CLIMATEWIRE | NASA wants to know more about climate-juiced hurricanes.
To help with that effort, the space agency on Thursday night plans to launch two small satellites, called “CubeSats,” into orbit roughly 350 miles above the Earth, where they should help scientists better understand what NASA calls “high-impact meteorological events, “or tropical storms.
A scheduled launch at midnight eastern on Thursday was scrubbed because of “strong upper-level winds,” the agency said. NASA plans to try again at 11:30 pm on Thursday.
The CubeSats — roughly the size of a shoebox — will join two similar satellites launched in May to form a constellation to observe “the formation and evolution of tropical cyclones, including hurricanes, and will provide rapidly updating observations of storm intensity,” according to experts with Rocket Lab USA Inc., a NASA private-sector partner that will send the satellites into space.
The NASA mission was downscaled from an originally planned six CubeSats after a June 2022 launch failure at Cape Canaveral, Fla., of a rocket made by Astra Space Inc. NASA rebid contracts for the remaining launches, and Rocket Lab won the contract.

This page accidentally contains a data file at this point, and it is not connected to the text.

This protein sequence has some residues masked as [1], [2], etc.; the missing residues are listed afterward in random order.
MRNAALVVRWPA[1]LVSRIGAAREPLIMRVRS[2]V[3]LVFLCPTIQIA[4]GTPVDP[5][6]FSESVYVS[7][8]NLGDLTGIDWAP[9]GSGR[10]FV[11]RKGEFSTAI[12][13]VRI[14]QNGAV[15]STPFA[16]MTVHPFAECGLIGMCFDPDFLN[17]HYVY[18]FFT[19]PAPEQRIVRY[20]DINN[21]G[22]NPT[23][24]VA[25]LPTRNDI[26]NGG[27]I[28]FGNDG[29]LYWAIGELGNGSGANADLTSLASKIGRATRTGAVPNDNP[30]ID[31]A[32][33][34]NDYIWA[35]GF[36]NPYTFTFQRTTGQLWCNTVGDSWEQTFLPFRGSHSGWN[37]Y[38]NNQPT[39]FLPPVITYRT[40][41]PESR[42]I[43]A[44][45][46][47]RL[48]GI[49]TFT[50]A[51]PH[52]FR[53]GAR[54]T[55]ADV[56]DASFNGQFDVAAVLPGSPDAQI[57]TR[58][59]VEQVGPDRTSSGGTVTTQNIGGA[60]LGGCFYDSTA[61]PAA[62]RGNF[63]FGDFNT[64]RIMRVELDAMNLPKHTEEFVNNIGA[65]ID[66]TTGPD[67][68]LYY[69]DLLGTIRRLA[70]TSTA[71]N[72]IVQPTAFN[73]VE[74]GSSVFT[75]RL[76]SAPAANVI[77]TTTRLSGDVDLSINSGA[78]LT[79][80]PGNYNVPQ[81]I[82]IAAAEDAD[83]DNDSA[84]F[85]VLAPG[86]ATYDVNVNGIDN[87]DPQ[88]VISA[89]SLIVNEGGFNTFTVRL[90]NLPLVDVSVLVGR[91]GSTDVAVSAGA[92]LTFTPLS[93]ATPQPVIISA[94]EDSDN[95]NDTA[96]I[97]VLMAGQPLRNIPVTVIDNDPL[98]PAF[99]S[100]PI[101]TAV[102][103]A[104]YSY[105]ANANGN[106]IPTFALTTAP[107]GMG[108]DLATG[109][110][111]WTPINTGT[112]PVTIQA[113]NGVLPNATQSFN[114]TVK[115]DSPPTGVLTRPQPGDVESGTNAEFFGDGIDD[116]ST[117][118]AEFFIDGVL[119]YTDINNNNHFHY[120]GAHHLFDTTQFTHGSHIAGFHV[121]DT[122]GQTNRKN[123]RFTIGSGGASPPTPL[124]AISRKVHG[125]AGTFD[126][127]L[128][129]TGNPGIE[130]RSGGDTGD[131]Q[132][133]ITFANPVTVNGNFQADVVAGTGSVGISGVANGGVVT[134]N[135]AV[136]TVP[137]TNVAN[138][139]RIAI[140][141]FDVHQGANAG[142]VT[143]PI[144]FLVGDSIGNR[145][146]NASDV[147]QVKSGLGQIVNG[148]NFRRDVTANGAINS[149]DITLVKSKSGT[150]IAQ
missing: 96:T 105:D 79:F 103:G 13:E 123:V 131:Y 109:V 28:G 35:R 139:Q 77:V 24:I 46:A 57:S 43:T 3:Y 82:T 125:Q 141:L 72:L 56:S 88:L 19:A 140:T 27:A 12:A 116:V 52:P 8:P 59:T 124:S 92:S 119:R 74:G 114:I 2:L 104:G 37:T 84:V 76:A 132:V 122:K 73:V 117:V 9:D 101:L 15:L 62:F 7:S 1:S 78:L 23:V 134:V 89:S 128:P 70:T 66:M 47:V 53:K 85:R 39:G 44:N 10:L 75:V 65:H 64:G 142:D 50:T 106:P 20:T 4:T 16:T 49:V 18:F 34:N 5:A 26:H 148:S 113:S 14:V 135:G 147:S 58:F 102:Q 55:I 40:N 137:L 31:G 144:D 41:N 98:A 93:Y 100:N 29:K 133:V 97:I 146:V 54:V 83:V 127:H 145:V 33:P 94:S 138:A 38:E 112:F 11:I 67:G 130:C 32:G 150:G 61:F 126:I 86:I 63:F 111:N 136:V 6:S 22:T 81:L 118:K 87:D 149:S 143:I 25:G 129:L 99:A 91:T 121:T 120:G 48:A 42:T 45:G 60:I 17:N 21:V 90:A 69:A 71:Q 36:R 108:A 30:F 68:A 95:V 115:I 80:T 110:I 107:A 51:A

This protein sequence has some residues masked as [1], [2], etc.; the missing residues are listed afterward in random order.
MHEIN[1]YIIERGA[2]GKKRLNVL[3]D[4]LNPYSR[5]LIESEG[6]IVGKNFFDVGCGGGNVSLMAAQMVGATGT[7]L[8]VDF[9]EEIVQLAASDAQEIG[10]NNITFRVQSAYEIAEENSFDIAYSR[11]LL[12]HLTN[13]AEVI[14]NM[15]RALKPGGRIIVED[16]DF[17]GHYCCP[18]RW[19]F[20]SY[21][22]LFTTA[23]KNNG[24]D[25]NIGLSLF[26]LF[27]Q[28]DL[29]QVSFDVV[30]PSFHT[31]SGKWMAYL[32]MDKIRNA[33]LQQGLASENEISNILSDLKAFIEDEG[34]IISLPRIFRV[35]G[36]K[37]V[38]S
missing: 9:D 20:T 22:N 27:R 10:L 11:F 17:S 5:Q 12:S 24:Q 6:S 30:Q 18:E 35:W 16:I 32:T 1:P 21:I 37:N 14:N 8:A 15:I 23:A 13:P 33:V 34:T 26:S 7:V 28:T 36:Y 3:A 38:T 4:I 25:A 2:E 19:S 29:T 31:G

The research mission, a joint effort with the Massachusetts Institute of Technology’s Lincoln Laboratory, is called TROPICS — short for “Time-Resolved Observations of Precipitation structure and storm intensity with a Constellation of Smallsats.” NASA expects meteorological data collected from the satellites will help explain how and why some tropical storms intensify as they approach land.
According to NASA, scientists will observe temperature profiles in space that would be favorable to storm formation at the Earth’s surface, then use a weather prediction model and radiometric imagery to better predict how such storms would behave.
Rocket Lab founder and CEO Peter Beck said the mission “aims to equip scientists and researchers with more accurate and timely storm data to provide better forecasts and advance warning to those in the path of devastating cyclones and hurricanes.”
NASA said the mission represents “profound leap forward” in studying tropical systems and “offers an unprecedented combination of horizontal and temporal resolution to measure environmental and inner-core conditions for tropical cyclones on a nearly global scale.”
Rocket Lab nicknamed the latest launch “Coming to a Storm Near You.” It is scheduled to fly from a launch complex on New Zealand’s Mahia Peninsula.
The first launch, on May 8, was called “Rocket Like a Hurricane.”
Reprinted from E&E News with permission from POLITICO, LLC. Copyright 2023. E&E News provides essential news for energy and environment professionals.